Holmes v Baddeley: HL 1844

Discussing professional legal privilege, Lord Lyndhurst said: ‘The principle upon which this rule is established is that communications between a party and his professional advisers, with a view to legal proceedings, should be unfettered; and they should not be restrained by any apprehension of such communications being afterwards divulged and made use of to his prejudice. To give full effect to this principle it is obvious that they ought to be privileged, not merely in the cause then contemplated or depending, but that the privilege ought to extend to any subsequent litigation with the same or any other party or parties.
The necessary confidence will be destroyed if it be known that the communication can be revealed at any time’


Lord Lyndhurst LC


(1844) 1 Ph 476


England and Wales

Cited by:

CitedB and Others Russell McVeagh McKenzie Bartleet and Co v Auckland District Law Society, Gary J Judd PC 19-May-2003
(New Zealand) Solicitors resisted requests to disclose papers in breach of legal professional privilege from their professional body investigating allegations of professional misconduct against them.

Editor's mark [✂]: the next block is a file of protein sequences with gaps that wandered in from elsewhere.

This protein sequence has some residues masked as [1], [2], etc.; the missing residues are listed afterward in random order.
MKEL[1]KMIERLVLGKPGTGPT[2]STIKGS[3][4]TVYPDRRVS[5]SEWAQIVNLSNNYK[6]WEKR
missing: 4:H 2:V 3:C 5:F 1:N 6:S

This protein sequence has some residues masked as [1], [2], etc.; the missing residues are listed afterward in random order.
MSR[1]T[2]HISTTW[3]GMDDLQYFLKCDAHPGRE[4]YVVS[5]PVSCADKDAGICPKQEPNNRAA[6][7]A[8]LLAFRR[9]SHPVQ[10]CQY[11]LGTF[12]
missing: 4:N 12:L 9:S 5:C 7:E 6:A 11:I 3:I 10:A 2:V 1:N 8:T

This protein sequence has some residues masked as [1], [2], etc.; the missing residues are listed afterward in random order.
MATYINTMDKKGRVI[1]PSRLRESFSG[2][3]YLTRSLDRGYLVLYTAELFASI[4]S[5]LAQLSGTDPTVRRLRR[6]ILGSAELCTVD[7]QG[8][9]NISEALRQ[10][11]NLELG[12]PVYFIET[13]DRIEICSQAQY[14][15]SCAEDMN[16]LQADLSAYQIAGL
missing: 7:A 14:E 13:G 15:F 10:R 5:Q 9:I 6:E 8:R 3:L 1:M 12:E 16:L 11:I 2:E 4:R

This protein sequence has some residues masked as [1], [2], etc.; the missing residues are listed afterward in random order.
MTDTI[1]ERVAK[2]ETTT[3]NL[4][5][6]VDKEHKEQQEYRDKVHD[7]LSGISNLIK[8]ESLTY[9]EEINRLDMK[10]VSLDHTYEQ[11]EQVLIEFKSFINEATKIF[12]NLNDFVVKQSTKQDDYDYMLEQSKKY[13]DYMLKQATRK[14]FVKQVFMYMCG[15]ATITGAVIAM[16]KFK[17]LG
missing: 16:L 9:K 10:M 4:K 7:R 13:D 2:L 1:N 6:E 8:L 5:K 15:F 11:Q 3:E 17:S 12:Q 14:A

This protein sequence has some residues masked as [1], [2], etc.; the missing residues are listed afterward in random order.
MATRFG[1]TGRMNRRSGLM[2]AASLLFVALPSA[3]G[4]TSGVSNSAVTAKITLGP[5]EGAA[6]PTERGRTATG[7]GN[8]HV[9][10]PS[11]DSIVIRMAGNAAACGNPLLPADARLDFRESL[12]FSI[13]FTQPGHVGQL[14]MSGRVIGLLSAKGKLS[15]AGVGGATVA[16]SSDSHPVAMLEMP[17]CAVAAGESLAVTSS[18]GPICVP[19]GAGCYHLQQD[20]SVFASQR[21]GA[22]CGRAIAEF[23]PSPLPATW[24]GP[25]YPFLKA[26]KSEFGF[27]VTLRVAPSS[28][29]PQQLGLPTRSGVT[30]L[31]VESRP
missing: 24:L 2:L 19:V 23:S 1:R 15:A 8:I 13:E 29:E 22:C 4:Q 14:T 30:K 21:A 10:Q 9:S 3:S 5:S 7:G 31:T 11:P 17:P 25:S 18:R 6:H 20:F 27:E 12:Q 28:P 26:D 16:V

Held: The appeal was allowed. The . .
CitedThree Rivers District Council and others v Governor and Company of the Bank of England (No 6) HL 11-Nov-2004
The Bank anticipated criticism in an ad hoc enquiry which was called to investigate its handling of a matter involving the claimant. The claimant sought disclosure of the documents created when the solicitors advised employees of the Bank in . .
Lists of cited by and citing cases may be incomplete.

Legal Professions

Updated: 12 May 2022; Ref: scu.182242